Ask 10 different women “what is the biggest beauty mistake?” and you’ll get 10 different answers.
I used to think radiant skin and beauty was achieved by eating good food and using the best skin care. While simple, nutrient-rich food is important there are other pieces in the beauty jigsaw puzzle.
Reading labels, not claims
Claims on one side of a beauty product may say “gives radiance” but how and with what?
Find out what is really in your skincare by reading the labels.
A useful guide is Environmental Defence Canada’s Pocket Guide to the Toxic 10 ingredients in skin care:
Helena Lane, creator of Helena Lane Skincare, which is available at 3 Singing Birds and Nesters Market said, “My formulations have as few ingredients as possible, but ones that are richest in nutrients specific for our skin.”
I agree with her “less is more approach.” Lane said, “I also believe most people use too many products too often on their skin.”
We do not need the vast array of products, even “natural” ones, available to us.
I simplified my skin care, favouring natural ingredients like shea butter, clay, almond oil and aloe vera.
I wash my hair less frequently, which allows the natural oils to nourish my hair removing the need for pricey conditioning treatments. I gently massage some almond oil into my hair the night before I wash it. I also get my hair cut regularly as that maintains strength and prevents split ends.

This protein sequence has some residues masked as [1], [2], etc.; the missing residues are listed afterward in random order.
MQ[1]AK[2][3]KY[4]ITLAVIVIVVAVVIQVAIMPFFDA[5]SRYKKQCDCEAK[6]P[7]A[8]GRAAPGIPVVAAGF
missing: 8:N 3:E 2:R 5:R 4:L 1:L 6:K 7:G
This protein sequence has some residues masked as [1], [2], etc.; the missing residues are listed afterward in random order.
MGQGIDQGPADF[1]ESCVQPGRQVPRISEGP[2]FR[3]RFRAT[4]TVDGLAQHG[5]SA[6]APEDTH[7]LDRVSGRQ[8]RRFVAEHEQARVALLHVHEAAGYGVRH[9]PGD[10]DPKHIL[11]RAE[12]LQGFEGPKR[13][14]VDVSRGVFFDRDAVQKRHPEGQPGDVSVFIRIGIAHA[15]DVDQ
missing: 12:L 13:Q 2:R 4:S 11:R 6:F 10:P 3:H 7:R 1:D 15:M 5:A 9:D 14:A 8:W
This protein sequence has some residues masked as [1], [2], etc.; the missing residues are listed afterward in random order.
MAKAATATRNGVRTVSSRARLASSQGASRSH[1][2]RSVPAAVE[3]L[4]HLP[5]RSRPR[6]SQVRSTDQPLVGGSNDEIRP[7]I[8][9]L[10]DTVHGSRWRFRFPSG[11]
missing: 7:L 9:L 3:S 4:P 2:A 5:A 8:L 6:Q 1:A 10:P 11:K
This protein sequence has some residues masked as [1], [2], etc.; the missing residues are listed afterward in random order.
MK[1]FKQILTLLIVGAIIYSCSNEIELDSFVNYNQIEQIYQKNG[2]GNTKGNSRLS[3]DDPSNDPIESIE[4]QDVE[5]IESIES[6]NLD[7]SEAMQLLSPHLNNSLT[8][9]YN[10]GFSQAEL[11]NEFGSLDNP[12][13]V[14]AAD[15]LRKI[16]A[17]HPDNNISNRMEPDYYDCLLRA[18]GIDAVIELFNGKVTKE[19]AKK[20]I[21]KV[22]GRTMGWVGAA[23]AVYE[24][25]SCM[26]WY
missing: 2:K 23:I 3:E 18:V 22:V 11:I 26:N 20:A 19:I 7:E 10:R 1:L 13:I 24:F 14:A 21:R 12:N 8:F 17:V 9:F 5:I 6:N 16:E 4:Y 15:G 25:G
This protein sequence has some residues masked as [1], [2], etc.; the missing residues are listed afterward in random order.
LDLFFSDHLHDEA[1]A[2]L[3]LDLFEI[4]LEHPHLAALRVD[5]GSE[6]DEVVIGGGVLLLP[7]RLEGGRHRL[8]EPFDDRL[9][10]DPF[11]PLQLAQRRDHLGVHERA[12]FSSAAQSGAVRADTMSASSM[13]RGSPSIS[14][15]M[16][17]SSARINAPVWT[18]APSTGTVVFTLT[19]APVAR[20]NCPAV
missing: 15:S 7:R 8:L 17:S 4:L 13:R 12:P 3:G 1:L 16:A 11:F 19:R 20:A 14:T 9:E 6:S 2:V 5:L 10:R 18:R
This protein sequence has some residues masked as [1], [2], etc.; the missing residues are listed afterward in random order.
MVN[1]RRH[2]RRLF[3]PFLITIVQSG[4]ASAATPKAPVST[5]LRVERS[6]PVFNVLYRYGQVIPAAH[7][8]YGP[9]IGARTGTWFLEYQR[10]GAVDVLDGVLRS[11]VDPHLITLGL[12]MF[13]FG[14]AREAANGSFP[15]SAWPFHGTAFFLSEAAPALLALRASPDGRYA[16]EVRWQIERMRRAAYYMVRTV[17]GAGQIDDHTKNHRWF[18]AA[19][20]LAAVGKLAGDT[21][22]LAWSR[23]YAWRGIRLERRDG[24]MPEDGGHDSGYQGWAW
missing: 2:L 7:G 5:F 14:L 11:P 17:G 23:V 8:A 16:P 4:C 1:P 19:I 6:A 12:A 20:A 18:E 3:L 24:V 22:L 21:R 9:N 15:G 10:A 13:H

Quantum Vitamins has a selection of non-toxic products, including: Be Clean Naturally soap and balms, Works Wonders skin balms and Green Sisters creams.
Ignoring how you talk about yourself
The most luxurious non-toxic beauty products matter little if you’re constantly saying unkind words about yourself. Words can be kind or toxic.
For example, telling yourself, “I hate the skin on my face” or “I wish I had thinner thighs” fuels negativity.
What are your first thoughts when you look in the mirror? Are you looking at a blemish, grey hair or wrinkle or are you saying, “I love you?”
In her book The Art of Extreme Self-Care (available at Armchair Books) Cheryl Richardson said, “Each time I said, ‘I love you, Cheryl,’ I felt a little less awkward and a little kinder toward myself.”
Self-acceptance, in a world where we are bombarded with airbrushed “perfection,” is key. Unfortunately it isn’t very easy, but it’s worth starting!  Choose words that build yourself up. Vow to only say words about yourself that make you feel good rather than berating yourself.
Resist the temptation to compare yourself. I find this a lot easier having left Facebook! Iyanla Vanzant said, “Comparison is an act of violence against the self.” I agree.
There will always be critics, don’t be one of them. We are a wonderful blend of a beautiful, messy work-in-progress. Or is that just me?
Joanna writes at and her book is available at Armchair Books.…